One, death with the consumer often foretells death in the enterprise. Blackberry is, and soon Microsoft will be, the classic case studies in this phenomenon.
Two, why would anybody in their right mind even be excited about or have hope for HP's enterprise operations?
Start on Page 57 of HP's
most recent quarterly report
(it comes just after page after page after page of lawsuit disclosures) and find me a business line that didn't see a year-over-year revenue decrease and commentary from management that contains nothing other than excuses. There's no sign, in these official documents or in Meg Whitman's public statements, that the company is prepared to shift in any meaningful way to halt it unraveling.
Here's a seemingly comical rundown of what HP says on Page 63 of the aforementioned document:
In Personal Systems, we continue to be negatively impacted by the market shift towards tablet products within mobility, which has reduced the demand for consumer and notebook products.
In Printing, we are experiencing the impact of the growth in mobility, weak consumer demand, weak demand in EMEA and a competitive pricing environment.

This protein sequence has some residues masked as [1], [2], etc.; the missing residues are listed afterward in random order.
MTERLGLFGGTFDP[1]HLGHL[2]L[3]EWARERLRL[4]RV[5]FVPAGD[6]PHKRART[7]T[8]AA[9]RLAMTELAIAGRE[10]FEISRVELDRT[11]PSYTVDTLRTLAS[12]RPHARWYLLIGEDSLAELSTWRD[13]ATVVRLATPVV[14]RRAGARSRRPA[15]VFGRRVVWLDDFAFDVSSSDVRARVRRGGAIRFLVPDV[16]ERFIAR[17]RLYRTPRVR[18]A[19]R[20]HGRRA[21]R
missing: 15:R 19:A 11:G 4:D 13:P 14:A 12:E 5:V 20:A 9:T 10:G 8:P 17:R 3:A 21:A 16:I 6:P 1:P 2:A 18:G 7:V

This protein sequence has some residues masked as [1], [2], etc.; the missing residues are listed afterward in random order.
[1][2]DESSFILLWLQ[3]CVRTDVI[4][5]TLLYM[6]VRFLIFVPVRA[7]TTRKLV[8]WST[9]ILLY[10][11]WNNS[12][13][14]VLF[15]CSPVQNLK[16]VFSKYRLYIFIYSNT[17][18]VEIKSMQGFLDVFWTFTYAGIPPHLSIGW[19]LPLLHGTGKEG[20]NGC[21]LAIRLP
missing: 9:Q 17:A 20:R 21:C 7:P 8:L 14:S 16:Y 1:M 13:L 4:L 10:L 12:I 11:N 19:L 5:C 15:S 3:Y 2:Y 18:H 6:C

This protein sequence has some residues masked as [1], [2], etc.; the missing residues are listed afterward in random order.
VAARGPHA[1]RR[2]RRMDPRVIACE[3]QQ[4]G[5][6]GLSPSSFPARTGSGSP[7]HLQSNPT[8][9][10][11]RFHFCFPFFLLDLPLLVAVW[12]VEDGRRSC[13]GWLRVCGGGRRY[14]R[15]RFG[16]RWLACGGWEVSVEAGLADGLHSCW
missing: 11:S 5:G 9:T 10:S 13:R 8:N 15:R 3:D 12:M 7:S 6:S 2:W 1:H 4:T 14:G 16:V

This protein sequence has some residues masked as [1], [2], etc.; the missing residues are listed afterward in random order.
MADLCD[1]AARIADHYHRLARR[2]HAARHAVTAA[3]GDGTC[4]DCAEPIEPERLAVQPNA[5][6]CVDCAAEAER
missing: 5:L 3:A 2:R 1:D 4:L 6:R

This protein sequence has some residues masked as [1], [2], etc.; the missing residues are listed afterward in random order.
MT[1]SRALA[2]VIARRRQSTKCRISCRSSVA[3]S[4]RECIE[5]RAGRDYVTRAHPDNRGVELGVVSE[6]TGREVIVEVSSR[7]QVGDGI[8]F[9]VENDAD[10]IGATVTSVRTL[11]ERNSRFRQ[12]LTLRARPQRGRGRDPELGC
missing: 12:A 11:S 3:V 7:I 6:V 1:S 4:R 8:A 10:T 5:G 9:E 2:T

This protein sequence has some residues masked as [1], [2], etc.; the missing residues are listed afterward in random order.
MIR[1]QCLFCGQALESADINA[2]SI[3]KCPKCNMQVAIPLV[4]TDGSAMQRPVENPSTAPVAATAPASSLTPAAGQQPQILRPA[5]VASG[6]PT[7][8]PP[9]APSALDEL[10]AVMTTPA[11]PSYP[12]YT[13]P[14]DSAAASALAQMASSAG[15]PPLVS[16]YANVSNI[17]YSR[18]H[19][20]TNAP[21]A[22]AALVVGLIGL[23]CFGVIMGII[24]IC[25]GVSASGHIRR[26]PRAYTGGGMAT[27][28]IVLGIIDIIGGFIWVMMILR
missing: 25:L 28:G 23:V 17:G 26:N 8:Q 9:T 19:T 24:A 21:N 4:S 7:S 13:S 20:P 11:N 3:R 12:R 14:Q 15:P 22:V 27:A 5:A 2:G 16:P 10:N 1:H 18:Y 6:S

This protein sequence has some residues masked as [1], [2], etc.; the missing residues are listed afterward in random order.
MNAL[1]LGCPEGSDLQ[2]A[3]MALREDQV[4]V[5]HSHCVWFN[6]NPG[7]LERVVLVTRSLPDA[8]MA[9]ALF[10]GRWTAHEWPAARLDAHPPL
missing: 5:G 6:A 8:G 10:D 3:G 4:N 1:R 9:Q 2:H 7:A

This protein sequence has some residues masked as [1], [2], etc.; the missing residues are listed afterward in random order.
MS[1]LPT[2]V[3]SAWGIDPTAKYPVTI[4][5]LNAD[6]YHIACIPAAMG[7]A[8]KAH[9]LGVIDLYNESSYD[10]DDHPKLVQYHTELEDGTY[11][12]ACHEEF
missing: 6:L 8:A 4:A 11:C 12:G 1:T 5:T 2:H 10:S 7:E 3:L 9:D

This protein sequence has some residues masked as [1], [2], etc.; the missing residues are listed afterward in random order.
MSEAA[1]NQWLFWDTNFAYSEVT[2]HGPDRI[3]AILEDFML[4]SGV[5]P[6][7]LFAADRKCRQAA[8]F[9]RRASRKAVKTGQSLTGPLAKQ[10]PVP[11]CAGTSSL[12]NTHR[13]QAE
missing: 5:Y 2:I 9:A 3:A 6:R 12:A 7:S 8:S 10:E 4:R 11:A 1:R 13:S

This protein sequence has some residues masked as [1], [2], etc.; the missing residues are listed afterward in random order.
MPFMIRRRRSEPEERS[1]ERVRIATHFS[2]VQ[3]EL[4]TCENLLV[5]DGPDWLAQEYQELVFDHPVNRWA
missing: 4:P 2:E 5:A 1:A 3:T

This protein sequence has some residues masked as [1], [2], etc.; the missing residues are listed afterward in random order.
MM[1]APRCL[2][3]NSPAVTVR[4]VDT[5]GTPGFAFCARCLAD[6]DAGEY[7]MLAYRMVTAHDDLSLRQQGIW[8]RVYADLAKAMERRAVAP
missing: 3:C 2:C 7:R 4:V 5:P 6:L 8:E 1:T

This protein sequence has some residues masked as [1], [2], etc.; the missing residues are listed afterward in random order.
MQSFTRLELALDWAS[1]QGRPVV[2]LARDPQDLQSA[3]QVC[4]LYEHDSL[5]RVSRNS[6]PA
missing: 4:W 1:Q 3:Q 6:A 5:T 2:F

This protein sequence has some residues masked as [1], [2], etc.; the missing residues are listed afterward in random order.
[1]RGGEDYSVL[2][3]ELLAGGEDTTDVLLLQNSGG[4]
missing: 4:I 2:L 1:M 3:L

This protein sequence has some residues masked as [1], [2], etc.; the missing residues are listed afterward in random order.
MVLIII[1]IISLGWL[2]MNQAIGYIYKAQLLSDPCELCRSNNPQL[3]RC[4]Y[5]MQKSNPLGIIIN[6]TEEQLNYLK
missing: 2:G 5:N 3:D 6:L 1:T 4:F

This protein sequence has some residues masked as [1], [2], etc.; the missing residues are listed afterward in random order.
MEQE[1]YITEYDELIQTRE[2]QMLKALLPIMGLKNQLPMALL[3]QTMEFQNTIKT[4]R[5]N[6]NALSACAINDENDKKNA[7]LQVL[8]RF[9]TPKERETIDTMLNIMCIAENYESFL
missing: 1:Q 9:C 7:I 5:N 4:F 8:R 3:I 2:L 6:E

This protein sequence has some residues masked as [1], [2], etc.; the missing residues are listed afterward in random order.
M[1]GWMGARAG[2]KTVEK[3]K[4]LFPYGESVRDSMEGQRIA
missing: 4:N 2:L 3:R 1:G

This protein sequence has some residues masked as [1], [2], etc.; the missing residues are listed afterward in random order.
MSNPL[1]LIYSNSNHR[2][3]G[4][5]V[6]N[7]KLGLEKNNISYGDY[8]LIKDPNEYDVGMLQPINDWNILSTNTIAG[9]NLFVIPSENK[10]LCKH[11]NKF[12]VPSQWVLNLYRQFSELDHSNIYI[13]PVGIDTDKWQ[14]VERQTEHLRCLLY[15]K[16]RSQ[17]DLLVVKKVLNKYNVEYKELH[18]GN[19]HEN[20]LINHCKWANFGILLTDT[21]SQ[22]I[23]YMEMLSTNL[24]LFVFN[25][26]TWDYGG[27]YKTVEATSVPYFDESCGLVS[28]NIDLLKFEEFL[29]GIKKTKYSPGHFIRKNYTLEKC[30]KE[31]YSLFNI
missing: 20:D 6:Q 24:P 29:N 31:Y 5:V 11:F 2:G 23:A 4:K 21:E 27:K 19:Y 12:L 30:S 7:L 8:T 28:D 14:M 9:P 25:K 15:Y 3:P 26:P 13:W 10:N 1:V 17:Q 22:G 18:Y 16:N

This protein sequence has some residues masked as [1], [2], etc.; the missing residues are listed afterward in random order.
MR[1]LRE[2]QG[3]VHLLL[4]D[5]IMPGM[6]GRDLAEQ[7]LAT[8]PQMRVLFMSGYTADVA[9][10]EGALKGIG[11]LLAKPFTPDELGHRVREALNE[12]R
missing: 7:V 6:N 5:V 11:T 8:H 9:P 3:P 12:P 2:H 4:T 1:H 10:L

Really! And, by the way, "the impact of the growth in mobility" and "weak demand" really should not be separated by the word "and." They're not separate phenomena; rather, one leads to the other. They're inextricably linked. And this ain't changing in any of our lifetimes.
In the Enterprise Group, we are experiencing revenue declines due to multiple market trends ... In Enterprise Services, we are facing market and macroeconomic pressures, a competitive pricing environment, internal execution challenges, and weak public sector spending ... In Software, we are facing multiple challenges, including the market shift to software-as-a-service and go-to-market execution challenges.
HP answers pretty much every one of its own admissions with something like "To be successful in addressing these challenges, we must execute on our multi-year turnaround plan, which includes ..." a whole bunch of hope and absolutely zero meaningful change.
Meg Whitman's a great leader all right! Her turnaround plan consists of sort of acknowledging external forces, completely blaming them and hoping in opposition to the sober reality that they absolutely will not change.
But Meg's savvier than we give her credit for. By embarking on "a multi-year turnaround" plan she instantly prolonged a CEO tenure that never should have started in the first place. If investors and the board at HP give her the full five years, they're more delusional than we give them credit for.
Written by Rocco Pendola in Santa Monica, Calif.